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photographer E-Yaji.
The Mary and George Bloch Collection: Part IV  
Bonham's, Hong Kong, 28 November 2011: Lot 70 

Lot 70

 
   

Lot 70
Treasury 5, no.915 (‘Palace Perfection’)
HK$175,000

A pale olive-green glass overlay 'bat and chi dragon' snuff bottle

Transparent, pale olive-green and transparent milky glass that is very lightly crizzled, the former with a few scattered, small air bubbles; with a flat lip and recessed convex foot surrounded by a protruding rounded footrim; carved as a single overlay with a continuous design of a chi dragon and a bat
Imperial glassworks, 1750-1790
Height: 5.5 cm
Mouth/lip: 0.7/1.2 cm
Stopper: glass; pearl finial

Provenance:
Fima and Lillian Ginzberg (prior to 1950)
Sotheby’s, New York, 26 November 1991, lot 77

Published:
Kleiner, Yang, and Shangraw 1994, no. 106
Treasury 5, no.915

Exhibited:
Hong Kong Museum of Art, March-June 1994
National Museum, Singapore, November 1994-February 1995

This bottle is superbly finished and polished. Only the faintest, almost invisible hint of a cutting mark can be detected on the ground plane, and the relief detail has all been impeccably and evenly carved and polished. The crizzling here is barely discernible, as shown by the fact that initially it went unnoticed. It is probably not particularly significant, since we know crizzling persisted in some palace glass into the latter part of the Qianlong period—from which this presumably dates—and may not have been caused only by glass disease resulting from an incorrect mix of ingredients. One of the features we have proposed as signifying a decline from the latter part of the Qianlong period onwards is poor definition of the overlay colour of a foot. It is significant that the overlay colour is not confined neatly to the footrim on any of those bottles with a recessed foot. Those we have already cited in the imperial collection as having this feature (see under Treasury 5, no. 911) display uniform carelessness in the application of the colour for the footrim. This one is exceptional, but not faultless, the colour stopping short of the upper foot. The more painstaking carvings may be earlier works by the carver - or carvers - responsible for this distinctive style, but it may be no more than a reflection of the time spent on individual bottles. The archives make it clear that many orders from the court for works of art specified a delivery period. Failure to achieve this often resulted in harsh punishment, which might include both cancellation of fees and severe beatings. Hardly, we would suggest, the best incentives to put in that final day or two needed to perfect the finish on a snuff bottle.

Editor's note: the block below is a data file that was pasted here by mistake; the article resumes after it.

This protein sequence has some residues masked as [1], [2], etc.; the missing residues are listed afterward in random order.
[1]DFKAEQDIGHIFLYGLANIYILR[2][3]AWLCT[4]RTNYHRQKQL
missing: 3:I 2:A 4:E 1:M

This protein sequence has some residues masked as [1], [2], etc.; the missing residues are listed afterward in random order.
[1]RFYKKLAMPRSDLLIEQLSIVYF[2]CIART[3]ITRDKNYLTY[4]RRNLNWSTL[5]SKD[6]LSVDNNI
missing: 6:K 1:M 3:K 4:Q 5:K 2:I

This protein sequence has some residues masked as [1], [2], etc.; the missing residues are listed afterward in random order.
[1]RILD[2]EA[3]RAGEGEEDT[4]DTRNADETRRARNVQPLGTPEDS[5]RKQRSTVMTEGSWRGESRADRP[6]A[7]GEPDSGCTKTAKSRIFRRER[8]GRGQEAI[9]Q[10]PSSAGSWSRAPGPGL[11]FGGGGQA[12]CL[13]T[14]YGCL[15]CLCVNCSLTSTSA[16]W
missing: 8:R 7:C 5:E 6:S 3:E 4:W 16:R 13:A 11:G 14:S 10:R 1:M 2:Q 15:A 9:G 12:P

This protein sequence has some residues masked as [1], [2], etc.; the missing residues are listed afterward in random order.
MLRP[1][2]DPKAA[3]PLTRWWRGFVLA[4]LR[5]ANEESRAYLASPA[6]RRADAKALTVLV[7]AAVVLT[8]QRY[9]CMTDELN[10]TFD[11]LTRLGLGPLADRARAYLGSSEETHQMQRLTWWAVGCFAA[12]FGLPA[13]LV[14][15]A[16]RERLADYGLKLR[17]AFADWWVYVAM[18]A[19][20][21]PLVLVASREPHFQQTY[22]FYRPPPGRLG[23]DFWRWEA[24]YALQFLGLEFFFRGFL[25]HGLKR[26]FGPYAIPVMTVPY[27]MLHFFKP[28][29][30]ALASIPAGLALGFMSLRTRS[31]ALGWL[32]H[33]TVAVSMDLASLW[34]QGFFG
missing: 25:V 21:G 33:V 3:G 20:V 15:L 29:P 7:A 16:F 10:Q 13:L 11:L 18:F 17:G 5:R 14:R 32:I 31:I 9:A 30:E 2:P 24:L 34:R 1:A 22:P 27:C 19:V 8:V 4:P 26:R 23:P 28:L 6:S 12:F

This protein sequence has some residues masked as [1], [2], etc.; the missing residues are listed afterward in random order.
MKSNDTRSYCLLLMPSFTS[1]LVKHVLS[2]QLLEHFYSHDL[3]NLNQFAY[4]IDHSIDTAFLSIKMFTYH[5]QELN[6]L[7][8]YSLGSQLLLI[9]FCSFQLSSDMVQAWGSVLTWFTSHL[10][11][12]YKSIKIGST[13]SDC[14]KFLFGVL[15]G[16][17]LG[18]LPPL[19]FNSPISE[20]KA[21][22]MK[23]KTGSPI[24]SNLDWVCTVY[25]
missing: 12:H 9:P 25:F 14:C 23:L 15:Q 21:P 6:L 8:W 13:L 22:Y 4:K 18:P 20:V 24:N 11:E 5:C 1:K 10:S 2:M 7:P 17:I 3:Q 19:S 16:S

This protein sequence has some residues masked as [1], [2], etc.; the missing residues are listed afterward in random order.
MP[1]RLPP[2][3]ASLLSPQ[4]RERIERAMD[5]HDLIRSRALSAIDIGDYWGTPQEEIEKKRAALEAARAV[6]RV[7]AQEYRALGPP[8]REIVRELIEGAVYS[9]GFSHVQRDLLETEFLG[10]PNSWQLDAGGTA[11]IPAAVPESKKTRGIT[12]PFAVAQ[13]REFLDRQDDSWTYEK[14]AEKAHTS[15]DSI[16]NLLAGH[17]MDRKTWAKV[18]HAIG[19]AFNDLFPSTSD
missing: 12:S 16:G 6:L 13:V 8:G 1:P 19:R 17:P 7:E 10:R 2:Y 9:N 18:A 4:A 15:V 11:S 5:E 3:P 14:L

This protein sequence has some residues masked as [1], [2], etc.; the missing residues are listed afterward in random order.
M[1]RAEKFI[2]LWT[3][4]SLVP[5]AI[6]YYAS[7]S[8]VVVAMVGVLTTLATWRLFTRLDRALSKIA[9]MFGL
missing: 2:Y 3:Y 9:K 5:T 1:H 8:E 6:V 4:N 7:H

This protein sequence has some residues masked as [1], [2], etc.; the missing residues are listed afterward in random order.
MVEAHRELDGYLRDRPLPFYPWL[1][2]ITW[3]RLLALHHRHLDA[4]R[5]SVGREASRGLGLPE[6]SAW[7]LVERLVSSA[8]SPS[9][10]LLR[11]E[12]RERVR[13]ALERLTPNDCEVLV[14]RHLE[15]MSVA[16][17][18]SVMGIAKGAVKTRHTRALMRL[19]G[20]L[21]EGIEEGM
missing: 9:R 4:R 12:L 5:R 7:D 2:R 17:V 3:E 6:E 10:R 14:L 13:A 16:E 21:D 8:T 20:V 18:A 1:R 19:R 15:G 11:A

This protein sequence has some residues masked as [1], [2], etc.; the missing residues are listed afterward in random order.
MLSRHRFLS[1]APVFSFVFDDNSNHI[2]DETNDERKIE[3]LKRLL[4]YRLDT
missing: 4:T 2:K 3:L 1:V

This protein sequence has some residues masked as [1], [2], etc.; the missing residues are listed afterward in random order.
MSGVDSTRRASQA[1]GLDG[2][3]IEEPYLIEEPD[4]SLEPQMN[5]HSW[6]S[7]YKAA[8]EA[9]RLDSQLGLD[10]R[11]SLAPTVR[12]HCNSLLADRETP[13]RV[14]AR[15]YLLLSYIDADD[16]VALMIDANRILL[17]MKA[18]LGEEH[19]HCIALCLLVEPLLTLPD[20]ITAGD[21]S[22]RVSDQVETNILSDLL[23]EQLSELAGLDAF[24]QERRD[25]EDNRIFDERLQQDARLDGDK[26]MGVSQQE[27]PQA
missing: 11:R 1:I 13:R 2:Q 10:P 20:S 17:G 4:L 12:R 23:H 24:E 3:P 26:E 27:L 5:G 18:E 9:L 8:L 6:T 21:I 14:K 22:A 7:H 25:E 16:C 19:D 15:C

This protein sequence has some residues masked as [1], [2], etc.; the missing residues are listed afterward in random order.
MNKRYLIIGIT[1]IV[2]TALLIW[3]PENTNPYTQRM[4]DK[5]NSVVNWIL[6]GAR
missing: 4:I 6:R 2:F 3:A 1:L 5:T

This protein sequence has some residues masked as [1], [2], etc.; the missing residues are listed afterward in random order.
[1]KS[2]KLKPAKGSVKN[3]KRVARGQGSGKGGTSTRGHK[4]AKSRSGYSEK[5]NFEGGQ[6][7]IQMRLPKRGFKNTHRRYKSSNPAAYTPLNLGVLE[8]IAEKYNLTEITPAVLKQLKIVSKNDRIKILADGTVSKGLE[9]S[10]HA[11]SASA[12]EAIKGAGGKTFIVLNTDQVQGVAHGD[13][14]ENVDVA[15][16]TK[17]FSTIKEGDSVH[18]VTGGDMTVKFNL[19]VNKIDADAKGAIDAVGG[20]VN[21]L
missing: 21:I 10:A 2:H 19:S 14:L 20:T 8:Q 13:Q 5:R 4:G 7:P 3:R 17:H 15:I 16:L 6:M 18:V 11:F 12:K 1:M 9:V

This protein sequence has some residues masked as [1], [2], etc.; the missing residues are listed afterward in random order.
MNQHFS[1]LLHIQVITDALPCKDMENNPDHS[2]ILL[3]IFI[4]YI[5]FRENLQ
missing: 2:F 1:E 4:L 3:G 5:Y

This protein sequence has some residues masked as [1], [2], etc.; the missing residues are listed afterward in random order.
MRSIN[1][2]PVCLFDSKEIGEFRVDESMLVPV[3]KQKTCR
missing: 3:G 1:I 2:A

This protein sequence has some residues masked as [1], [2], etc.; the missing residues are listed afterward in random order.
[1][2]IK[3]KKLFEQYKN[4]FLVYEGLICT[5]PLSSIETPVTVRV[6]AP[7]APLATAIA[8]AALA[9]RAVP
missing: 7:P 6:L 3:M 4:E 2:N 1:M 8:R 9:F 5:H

It is perhaps fitting that one of the transcendent masterpieces of the group should display an imperial-style stopper, complete with a half-pearl as a large finial - so large that it might be seen as the stopper to the collar of coral-coloured glass. If it were the original - and the spoon is certainly both early and of ideal length for the bottle - it might perhaps confirm our suspicion that these bottles were sometimes taken less seriously than other imperial products. Sale 3, lot 25, a yellow glass masterpiece, has a quite lovely, flawless piece of coral as a stopper to offset the half-pearl, whereas here more modest coral-coloured glass is used to simulate it. The majority of bottles of this type in the imperial collection that retain stoppers have gilt-bronze stoppers, which suggests another strong link between this group and the imperial glassworks.

 

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Hugh Moss |